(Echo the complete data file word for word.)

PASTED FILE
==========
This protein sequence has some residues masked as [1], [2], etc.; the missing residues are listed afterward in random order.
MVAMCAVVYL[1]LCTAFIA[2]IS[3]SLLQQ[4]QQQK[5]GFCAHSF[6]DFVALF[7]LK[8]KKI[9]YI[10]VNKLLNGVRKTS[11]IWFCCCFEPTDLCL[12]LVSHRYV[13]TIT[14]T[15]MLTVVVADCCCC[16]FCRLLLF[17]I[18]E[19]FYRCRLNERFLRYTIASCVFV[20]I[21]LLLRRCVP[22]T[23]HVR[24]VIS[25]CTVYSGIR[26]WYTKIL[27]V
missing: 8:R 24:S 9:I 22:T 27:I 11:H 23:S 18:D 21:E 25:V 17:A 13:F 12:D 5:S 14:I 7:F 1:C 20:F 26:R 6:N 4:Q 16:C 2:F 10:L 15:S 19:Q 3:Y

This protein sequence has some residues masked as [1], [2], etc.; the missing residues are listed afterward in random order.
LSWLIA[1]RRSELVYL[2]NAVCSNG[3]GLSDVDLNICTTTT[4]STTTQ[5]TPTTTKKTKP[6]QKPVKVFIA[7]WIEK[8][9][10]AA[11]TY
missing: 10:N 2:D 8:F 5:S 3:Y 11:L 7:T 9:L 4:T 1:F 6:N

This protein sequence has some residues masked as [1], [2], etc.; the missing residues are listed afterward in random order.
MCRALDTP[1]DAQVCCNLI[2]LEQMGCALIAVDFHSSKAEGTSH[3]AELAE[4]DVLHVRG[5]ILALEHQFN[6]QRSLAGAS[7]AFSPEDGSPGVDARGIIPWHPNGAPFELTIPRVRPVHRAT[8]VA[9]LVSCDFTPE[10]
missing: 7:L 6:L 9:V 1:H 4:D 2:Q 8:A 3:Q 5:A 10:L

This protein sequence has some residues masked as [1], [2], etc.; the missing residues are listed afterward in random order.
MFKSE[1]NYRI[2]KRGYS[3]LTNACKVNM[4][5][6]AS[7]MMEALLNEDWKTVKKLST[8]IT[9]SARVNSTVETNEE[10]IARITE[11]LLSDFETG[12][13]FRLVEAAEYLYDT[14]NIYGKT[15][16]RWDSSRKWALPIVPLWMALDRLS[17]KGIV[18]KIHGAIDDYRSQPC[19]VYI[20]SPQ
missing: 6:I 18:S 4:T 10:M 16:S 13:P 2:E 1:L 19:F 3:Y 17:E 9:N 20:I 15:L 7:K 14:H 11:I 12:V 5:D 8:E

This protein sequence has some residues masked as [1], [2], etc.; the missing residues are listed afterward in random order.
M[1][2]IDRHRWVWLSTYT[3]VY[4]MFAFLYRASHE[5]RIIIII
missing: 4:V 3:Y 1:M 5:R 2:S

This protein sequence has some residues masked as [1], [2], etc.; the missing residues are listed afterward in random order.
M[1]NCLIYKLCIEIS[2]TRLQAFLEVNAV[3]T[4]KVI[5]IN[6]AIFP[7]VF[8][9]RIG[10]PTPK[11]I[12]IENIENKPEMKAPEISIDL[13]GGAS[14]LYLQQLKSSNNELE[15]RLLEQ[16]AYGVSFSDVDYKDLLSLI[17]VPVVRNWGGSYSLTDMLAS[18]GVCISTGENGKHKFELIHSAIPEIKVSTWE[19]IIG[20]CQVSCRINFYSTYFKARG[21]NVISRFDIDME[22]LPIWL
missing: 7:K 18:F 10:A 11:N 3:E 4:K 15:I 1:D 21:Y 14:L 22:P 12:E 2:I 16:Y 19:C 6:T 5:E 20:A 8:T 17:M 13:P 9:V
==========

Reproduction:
This protein sequence has some residues masked as [1], [2], etc.; the missing residues are listed afterward in random order.
MVAMCAVVYL[1]LCTAFIA[2]IS[3]SLLQQ[4]QQQK[5]GFCAHSF[6]DFVALF[7]LK[8]KKI[9]YI[10]VNKLLNGVRKTS[11]IWFCCCFEPTDLCL[12]LVSHRYV[13]TIT[14]T[15]MLTVVVADCCCC[16]FCRLLLF[17]I[18]E[19]FYRCRLNERFLRYTIASCVFV[20]I[21]LLLRRCVP[22]T[23]HVR[24]VIS[25]CTVYSGIR[26]WYTKIL[27]V
missing: 8:R 24:S 9:I 22:T 27:I 11:H 23:S 18:D 21:E 25:V 17:A 13:F 12:D 5:S 14:I 7:F 1:C 20:F 26:R 6:N 4:Q 16:C 2:F 10:L 15:S 19:Q 3:Y

This protein sequence has some residues masked as [1], [2], etc.; the missing residues are listed afterward in random order.
LSWLIA[1]RRSELVYL[2]NAVCSNG[3]GLSDVDLNICTTTT[4]STTTQ[5]TPTTTKKTKP[6]QKPVKVFIA[7]WIEK[8][9][10]AA[11]TY
missing: 10:N 2:D 8:F 5:S 3:Y 11:L 7:T 9:L 4:T 1:F 6:N

This protein sequence has some residues masked as [1], [2], etc.; the missing residues are listed afterward in random order.
MCRALDTP[1]DAQVCCNLI[2]LEQMGCALIAVDFHSSKAEGTSH[3]AELAE[4]DVLHVRG[5]ILALEHQFN[6]QRSLAGAS[7]AFSPEDGSPGVDARGIIPWHPNGAPFELTIPRVRPVHRAT[8]VA[9]LVSCDFTPE[10]
missing: 7:L 6:L 9:V 1:H 4:D 2:Q 8:A 3:Q 5:A 10:L

This protein sequence has some residues masked as [1], [2], etc.; the missing residues are listed afterward in random order.
MFKSE[1]NYRI[2]KRGYS[3]LTNACKVNM[4][5][6]AS[7]MMEALLNEDWKTVKKLST[8]IT[9]SARVNSTVETNEE[10]IARITE[11]LLSDFETG[12][13]FRLVEAAEYLYDT[14]NIYGKT[15][16]RWDSSRKWALPIVPLWMALDRLS[17]KGIV[18]KIHGAIDDYRSQPC[19]VYI[20]SPQ
missing: 6:I 18:S 4:T 10:M 16:S 13:P 2:E 1:L 19:F 3:Y 17:E 9:N 20:I 15:L 7:K 14:H 11:I 12:V 5:D 8:E

This protein sequence has some residues masked as [1], [2], etc.; the missing residues are listed afterward in random order.
M[1][2]IDRHRWVWLSTYT[3]VY[4]MFAFLYRASHE[5]RIIIII
missing: 4:V 3:Y 1:M 5:R 2:S

This protein sequence has some residues masked as [1], [2], etc.; the missing residues are listed afterward in random order.
M[1]NCLIYKLCIEIS[2]TRLQAFLEVNAV[3]T[4]KVI[5]IN[6]AIFP[7]VF[8][9]RIG[10]PTPK[11]I[12]IENIENKPEMKAPEISIDL[13]GGAS[14]LYLQQLKSSNNELE[15]RLLEQ[16]AYGVSFSDVDYKDLLSLI[17]VPVVRNWGGSYSLTDMLAS[18]GVCISTGENGKHKFELIHSAIPEIKVSTWE[19]IIG[20]CQVSCRINFYSTYFKARG[21]NVISRFDIDME[22]LPIWL
missing: 7:K 18:F 10:A 11:N 3:E 4:K 15:I 1:D 21:Y 14:L 22:P 12:E 2:I 16:Y 19:C 6:T 5:E 20:A 8:T 17:M 13:P 9:V